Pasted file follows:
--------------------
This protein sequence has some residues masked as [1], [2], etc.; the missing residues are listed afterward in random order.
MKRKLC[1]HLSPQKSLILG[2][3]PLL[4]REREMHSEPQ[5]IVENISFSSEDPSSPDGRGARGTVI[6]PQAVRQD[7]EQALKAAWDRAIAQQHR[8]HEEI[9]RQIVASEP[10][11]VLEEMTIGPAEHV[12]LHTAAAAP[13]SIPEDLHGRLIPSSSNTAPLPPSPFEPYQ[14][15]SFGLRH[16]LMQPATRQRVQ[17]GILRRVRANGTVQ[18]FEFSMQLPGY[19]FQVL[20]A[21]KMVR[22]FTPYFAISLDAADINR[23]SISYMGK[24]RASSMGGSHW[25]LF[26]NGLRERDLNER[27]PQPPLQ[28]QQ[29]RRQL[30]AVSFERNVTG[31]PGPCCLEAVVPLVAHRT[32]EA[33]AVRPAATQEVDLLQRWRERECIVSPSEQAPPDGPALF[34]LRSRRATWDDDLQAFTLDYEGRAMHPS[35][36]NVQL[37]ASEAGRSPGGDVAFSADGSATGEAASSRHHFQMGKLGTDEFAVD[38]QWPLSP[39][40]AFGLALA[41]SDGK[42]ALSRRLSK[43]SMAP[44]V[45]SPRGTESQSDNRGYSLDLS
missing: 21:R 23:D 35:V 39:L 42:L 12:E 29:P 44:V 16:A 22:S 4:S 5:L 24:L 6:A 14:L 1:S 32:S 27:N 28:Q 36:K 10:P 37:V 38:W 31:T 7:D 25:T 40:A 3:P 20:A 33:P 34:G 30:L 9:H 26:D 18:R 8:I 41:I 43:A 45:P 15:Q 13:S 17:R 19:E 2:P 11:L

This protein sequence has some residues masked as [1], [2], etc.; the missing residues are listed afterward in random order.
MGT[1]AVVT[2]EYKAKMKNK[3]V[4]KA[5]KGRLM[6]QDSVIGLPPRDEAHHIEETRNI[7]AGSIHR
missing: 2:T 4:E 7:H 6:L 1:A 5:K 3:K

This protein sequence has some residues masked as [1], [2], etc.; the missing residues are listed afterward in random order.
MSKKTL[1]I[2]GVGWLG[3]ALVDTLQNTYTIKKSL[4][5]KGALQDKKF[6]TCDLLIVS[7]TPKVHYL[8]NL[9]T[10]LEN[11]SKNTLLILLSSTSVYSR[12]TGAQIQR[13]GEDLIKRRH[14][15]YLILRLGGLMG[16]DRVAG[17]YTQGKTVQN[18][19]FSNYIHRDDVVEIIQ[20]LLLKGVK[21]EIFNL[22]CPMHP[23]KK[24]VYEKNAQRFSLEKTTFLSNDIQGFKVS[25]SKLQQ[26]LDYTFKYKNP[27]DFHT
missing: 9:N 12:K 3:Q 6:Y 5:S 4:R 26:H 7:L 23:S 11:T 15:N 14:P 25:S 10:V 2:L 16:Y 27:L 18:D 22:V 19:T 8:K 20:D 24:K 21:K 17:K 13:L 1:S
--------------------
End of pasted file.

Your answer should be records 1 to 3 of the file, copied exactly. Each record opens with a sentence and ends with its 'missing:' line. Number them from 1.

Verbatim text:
This protein sequence has some residues masked as [1], [2], etc.; the missing residues are listed afterward in random order.
MKRKLC[1]HLSPQKSLILG[2][3]PLL[4]REREMHSEPQ[5]IVENISFSSEDPSSPDGRGARGTVI[6]PQAVRQD[7]EQALKAAWDRAIAQQHR[8]HEEI[9]RQIVASEP[10][11]VLEEMTIGPAEHV[12]LHTAAAAP[13]SIPEDLHGRLIPSSSNTAPLPPSPFEPYQ[14][15]SFGLRH[16]LMQPATRQRVQ[17]GILRRVRANGTVQ[18]FEFSMQLPGY[19]FQVL[20]A[21]KMVR[22]FTPYFAISLDAADINR[23]SISYMGK[24]RASSMGGSHW[25]LF[26]NGLRERDLNER[27]PQPPLQ[28]QQ[29]RRQL[30]AVSFERNVTG[31]PGPCCLEAVVPLVAHRT[32]EA[33]AVRPAATQEVDLLQRWRERECIVSPSEQAPPDGPALF[34]LRSRRATWDDDLQAFTLDYEGRAMHPS[35][36]NVQL[37]ASEAGRSPGGDVAFSADGSATGEAASSRHHFQMGKLGTDEFAVD[38]QWPLSP[39][40]AFGLALA[41]SDGK[42]ALSRRLSK[43]SMAP[44]V[45]SPRGTESQSDNRGYSLDLS
missing: 21:R 23:D 35:V 39:L 42:L 12:E 29:P 44:V 16:A 22:S 4:S 5:L 24:L 6:A 14:L 1:S 32:S 27:N 28:Q 36:K 10:P 37:V 38:W 31:T 7:D 25:T 40:A 3:P 20:A 33:P 34:G 30:L 9:H 26:D 18:R 8:I 41:I 43:A 45:P 15:Q 13:S 17:R 19:E 2:P 11:L

This protein sequence has some residues masked as [1], [2], etc.; the missing residues are listed afterward in random order.
MGT[1]AVVT[2]EYKAKMKNK[3]V[4]KA[5]KGRLM[6]QDSVIGLPPRDEAHHIEETRNI[7]AGSIHR
missing: 2:T 4:E 7:H 6:L 1:A 5:K 3:K

This protein sequence has some residues masked as [1], [2], etc.; the missing residues are listed afterward in random order.
MSKKTL[1]I[2]GVGWLG[3]ALVDTLQNTYTIKKSL[4][5]KGALQDKKF[6]TCDLLIVS[7]TPKVHYL[8]NL[9]T[10]LEN[11]SKNTLLILLSSTSVYSR[12]TGAQIQR[13]GEDLIKRRH[14][15]YLILRLGGLMG[16]DRVAG[17]YTQGKTVQN[18][19]FSNYIHRDDVVEIIQ[20]LLLKGVK[21]EIFNL[22]CPMHP[23]KK[24]VYEKNAQRFSLEKTTFLSNDIQGFKVS[25]SKLQQ[26]LDYTFKYKNP[27]DFHT
missing: 9:N 12:K 3:Q 6:Y 5:S 4:R 26:H 7:L 23:S 11:T 15:N 14:P 25:S 10:V 2:L 16:Y 27:L 18:D 22:V 19:T 8:K 20:D 24:K 21:K 17:K 13:L 1:S